Three-Minute Tech: How noise-canceling headphones work
[In our Three-Minute Tech series, we tell you everything you really need to know about a technology in three minutes or less.]
When you’re in a noisy environment—on an airplane, bus, or train, say—and you want to listen to music, you have three choices. You can turn up the volume so the headphones audio drowns out the background noise, you can use headphones that block some of that noise, or you can use noise-canceling headphones, which allow you to maintain a safe level of volume, while getting rid of much of the ambient sound. Obvious, the latter two options are much better for your hearing.
I’m a headphone fan, and use a number of different headphones, depending on what I’m listening to, and where. Noise-canceling headphones are one type that I enjoy for specific types of listening. Here’s an overview of how noise-canceling headphones works.
[For more on the different kinds of headphones, see our infographic of headphones types.]
Blocking sound: Two ways to do it
There are two ways to reduce or eliminate background noise. The first involves passive noise isolation—physically blocking that noise by keeping it from ever entering your ear canals. Some noise-isolating headphones use large, around-the-ear or on-ear pads to keep out noise; others use small earpieces with silicone or foam eartips that actually fit in your ear canals like earplugs. The latter, which include models we call in-ear-canal headphones (or canalphones) and canalbuds, are among the most popular types of headphones today, and in some cases they can reduce noise more effectively than a good pair of “noise-canceling” headphones. (You can even get custom in-ear monitors with earpieces specifically made for your particular ears for better comfort.) Noise-isolating headphones let you listen at lower volumes than non-isolating headphones while eliminating a fair amount of background noise.
The second type of noise reduction is noise cancelation, more accurately called active noise cancelation or reduction because it uses special circuitry to detect background noise and actively remove it from the audio signal.
To more effectively reduce external noise, most active-noise-reduction headphones combine these approaches. The most common type of noise-canceling headphones use a closed, full-size design that covers or completely surrounds your ears to block noise—especially high-frequency sounds, which have very short wavelengths. The active noise-canceling technology focuses on midrange and lower frequencies, such as engine noises.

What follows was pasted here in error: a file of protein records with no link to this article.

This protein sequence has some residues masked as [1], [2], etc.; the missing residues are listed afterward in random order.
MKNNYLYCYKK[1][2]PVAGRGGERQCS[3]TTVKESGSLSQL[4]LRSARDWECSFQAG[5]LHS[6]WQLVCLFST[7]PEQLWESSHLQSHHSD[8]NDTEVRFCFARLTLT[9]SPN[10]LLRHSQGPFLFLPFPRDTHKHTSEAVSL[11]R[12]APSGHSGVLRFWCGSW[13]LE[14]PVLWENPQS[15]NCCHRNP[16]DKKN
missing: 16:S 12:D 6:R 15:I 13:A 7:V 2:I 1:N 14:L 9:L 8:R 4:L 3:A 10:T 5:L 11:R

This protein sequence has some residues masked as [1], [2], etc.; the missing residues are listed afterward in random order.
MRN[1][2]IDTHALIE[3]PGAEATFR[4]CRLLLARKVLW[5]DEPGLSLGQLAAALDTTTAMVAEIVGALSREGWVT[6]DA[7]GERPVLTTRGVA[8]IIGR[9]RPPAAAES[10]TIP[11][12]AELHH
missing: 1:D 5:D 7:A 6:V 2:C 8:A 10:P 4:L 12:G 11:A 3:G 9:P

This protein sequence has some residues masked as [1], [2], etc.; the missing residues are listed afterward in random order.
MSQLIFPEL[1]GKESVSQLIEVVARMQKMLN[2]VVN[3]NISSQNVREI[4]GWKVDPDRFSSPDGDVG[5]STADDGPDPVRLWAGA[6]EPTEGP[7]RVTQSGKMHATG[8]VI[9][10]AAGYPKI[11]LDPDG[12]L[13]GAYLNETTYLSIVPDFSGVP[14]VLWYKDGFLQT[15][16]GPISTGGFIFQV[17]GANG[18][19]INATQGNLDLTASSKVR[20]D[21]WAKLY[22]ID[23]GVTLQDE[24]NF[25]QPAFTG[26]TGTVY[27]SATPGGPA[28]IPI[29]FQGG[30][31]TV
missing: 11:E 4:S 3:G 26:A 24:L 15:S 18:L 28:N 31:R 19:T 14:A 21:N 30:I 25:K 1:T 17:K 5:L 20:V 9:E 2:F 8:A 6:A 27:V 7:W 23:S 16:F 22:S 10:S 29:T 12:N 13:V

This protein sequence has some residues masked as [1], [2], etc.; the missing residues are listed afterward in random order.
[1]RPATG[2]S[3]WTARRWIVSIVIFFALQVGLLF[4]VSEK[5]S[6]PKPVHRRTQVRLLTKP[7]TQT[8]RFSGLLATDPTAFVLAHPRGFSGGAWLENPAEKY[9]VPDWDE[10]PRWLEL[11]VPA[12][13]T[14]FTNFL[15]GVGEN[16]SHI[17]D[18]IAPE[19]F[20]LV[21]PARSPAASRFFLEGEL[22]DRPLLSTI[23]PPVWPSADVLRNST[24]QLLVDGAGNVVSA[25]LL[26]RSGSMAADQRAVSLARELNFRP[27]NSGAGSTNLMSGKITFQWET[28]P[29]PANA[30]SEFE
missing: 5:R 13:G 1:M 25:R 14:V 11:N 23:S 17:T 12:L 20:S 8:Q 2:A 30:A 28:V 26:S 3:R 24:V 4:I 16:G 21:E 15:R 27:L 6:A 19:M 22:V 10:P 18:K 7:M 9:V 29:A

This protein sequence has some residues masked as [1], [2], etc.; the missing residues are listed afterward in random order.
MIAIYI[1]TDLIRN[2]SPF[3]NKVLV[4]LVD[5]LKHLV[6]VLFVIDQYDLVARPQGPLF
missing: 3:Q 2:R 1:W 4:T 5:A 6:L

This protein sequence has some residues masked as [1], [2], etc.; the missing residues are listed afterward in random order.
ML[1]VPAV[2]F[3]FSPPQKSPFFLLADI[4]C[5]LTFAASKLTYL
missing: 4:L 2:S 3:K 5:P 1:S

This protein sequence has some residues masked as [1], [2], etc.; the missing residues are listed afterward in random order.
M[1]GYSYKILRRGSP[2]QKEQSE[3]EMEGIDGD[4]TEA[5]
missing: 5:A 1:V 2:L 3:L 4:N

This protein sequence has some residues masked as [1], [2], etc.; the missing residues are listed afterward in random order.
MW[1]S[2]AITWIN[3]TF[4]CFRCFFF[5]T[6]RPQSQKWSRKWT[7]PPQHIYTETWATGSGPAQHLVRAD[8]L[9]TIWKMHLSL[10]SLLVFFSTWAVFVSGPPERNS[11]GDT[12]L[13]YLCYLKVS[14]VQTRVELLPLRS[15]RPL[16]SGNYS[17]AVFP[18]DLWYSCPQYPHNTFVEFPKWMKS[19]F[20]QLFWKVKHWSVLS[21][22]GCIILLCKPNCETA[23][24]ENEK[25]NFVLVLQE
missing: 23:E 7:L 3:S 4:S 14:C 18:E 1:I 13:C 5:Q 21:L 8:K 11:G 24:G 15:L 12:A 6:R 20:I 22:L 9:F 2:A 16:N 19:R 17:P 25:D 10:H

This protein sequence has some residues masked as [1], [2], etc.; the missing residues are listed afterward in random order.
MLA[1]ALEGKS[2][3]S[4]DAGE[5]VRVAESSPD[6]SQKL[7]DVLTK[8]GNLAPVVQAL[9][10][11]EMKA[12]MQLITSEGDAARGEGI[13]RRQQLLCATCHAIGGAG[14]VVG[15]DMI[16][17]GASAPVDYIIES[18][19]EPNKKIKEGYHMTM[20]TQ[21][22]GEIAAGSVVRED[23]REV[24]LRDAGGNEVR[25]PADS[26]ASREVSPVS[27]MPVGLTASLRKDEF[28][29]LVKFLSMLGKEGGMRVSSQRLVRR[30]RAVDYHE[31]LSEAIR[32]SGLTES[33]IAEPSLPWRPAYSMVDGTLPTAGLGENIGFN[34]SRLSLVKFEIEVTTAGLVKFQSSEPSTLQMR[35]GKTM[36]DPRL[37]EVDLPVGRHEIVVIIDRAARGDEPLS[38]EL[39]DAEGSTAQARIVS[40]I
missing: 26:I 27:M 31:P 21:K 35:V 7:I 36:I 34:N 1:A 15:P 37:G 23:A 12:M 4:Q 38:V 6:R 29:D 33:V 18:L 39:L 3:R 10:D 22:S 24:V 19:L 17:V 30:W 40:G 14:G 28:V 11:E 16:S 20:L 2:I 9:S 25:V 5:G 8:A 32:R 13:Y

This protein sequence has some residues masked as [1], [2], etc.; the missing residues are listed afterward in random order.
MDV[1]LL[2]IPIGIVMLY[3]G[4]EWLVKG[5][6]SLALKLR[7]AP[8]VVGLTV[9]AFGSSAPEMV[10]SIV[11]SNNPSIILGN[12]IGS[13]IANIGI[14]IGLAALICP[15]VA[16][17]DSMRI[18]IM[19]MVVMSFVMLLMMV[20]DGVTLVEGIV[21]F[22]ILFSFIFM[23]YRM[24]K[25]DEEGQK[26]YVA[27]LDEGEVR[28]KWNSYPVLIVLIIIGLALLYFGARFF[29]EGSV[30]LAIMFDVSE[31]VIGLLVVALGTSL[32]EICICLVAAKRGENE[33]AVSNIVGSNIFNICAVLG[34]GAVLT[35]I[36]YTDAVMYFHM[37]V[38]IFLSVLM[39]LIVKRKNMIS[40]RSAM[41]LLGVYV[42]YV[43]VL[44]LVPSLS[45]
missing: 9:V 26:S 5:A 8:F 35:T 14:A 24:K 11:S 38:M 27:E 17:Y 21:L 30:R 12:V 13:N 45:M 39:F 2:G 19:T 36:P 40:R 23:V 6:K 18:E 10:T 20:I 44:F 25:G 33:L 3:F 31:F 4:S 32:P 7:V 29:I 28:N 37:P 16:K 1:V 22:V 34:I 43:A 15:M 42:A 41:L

Active noise reduction
Active noise reduction has been around for a long time. It was originally developed for use in aviation, so pilots could talk to each other and effectively communicate by radio. When you see a helicopter pilot in a movie, he or she is undoubtedly wearing noise-canceling headphones to communicate with a control tower and possibly with passengers. You can find the same type of headphones in noisy factories, on the tarmac at airports, and at race tracks. These headphones are designed either to reduce noise while they receive and send wireless audio—in cases where someone is communicating by radio, for example—or simply to eliminate as much of the dangerous volume of engines or machinery as possible.
The noise-canceling technology pioneered in these commercial products is also available in consumer-grade headphones, letting you protect your hearing while listening to music or audiobooks at lower volumes.
The technology works using tiny microphones on the outside of the headphones that monitor ambient sounds, along with special circuitry inside the headphones that turns those sound waves upside down and feeds the resulting inverted waves through the headphones to your ears. This results in destructive interference—when you take two sound waves that are out of phase (each a mirror image of the other), they cancel each other out, resulting in silence. In other words, that external noise is, well, canceled.
Pros and cons of noise-canceling headphones
While noise-canceling headphones are great for listening to music in noisy environments, or even for just blocking out noise, with no audio playing, there are tradeoffs.
On the plus side, they offer:
- Improved listening experience in noisy environments
- Safer listening volumes
- Less fatigue over extended listening periods, such as on airline flights
But on the other hand:
- More expensive than comparable-quality standard headphones
- Audio quality inferior to that of standard headphones in the same price range
- The active circuitry is much more effective at canceling constant noise than intermittent noise; it’s also better at canceling midrange and lower frequencies than higher frequencies
- Require batteries, either disposable or rechargeable (a charge usually provides around 20 to 25 hours of use; on some models, once the battery is dead, you can’t use the headphones for any audio, even without the noise-cancelation circuitry)
- Can be less comfortable than standard headphones because of the focus on getting a good noise seal—some fit more tightly and their earpads can feel hot after extended listening
- Active circuitry can produce an audible hiss, and on some models, generates a sense of air pressure on your eardrums, which some people find uncomfortable